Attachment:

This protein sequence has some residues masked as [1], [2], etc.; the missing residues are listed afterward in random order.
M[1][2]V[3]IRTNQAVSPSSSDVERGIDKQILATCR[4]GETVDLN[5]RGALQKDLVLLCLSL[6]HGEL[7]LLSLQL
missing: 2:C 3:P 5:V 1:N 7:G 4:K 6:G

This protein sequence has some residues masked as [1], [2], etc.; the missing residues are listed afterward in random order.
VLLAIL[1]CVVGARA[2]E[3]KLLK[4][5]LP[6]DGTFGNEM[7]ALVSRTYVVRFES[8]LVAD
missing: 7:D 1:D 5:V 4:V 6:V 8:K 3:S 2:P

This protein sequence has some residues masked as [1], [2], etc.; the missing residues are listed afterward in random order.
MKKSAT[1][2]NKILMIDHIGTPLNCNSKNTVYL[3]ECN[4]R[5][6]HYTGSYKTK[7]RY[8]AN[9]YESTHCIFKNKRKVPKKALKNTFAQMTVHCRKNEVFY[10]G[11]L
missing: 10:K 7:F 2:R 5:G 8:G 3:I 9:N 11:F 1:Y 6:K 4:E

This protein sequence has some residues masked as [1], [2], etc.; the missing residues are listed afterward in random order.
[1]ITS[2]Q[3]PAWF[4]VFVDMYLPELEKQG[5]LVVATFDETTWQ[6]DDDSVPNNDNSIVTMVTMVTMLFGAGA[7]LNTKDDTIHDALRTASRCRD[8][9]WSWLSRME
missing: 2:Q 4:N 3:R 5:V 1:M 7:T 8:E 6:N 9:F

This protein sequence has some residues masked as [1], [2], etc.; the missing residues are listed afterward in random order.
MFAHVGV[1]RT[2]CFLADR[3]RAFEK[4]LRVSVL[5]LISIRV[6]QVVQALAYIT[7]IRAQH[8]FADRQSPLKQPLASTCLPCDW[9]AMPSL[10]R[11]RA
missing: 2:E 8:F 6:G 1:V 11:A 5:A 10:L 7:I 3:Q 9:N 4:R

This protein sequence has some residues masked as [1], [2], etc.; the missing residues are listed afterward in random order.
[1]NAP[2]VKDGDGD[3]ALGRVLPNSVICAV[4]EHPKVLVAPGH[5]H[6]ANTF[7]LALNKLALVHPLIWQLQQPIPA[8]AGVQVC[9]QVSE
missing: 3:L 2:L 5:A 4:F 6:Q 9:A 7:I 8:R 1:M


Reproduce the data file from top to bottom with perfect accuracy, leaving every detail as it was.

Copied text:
This protein sequence has some residues masked as [1], [2], etc.; the missing residues are listed afterward in random order.
M[1][2]V[3]IRTNQAVSPSSSDVERGIDKQILATCR[4]GETVDLN[5]RGALQKDLVLLCLSL[6]HGEL[7]LLSLQL
missing: 2:C 3:P 5:V 1:N 7:G 4:K 6:G

This protein sequence has some residues masked as [1], [2], etc.; the missing residues are listed afterward in random order.
VLLAIL[1]CVVGARA[2]E[3]KLLK[4][5]LP[6]DGTFGNEM[7]ALVSRTYVVRFES[8]LVAD
missing: 7:D 1:D 5:V 4:V 6:V 8:K 3:S 2:P

This protein sequence has some residues masked as [1], [2], etc.; the missing residues are listed afterward in random order.
MKKSAT[1][2]NKILMIDHIGTPLNCNSKNTVYL[3]ECN[4]R[5][6]HYTGSYKTK[7]RY[8]AN[9]YESTHCIFKNKRKVPKKALKNTFAQMTVHCRKNEVFY[10]G[11]L
missing: 10:K 7:F 2:R 5:G 8:G 3:I 9:N 11:F 1:Y 6:K 4:E

This protein sequence has some residues masked as [1], [2], etc.; the missing residues are listed afterward in random order.
[1]ITS[2]Q[3]PAWF[4]VFVDMYLPELEKQG[5]LVVATFDETTWQ[6]DDDSVPNNDNSIVTMVTMVTMLFGAGA[7]LNTKDDTIHDALRTASRCRD[8][9]WSWLSRME
missing: 2:Q 4:N 3:R 5:V 1:M 7:T 8:E 6:N 9:F

This protein sequence has some residues masked as [1], [2], etc.; the missing residues are listed afterward in random order.
MFAHVGV[1]RT[2]CFLADR[3]RAFEK[4]LRVSVL[5]LISIRV[6]QVVQALAYIT[7]IRAQH[8]FADRQSPLKQPLASTCLPCDW[9]AMPSL[10]R[11]RA
missing: 2:E 8:F 6:G 1:V 11:A 5:A 10:L 7:I 3:Q 9:N 4:R

This protein sequence has some residues masked as [1], [2], etc.; the missing residues are listed afterward in random order.
[1]NAP[2]VKDGDGD[3]ALGRVLPNSVICAV[4]EHPKVLVAPGH[5]H[6]ANTF[7]LALNKLALVHPLIWQLQQPIPA[8]AGVQVC[9]QVSE
missing: 3:L 2:L 5:A 4:F 6:Q 9:A 7:I 8:R 1:M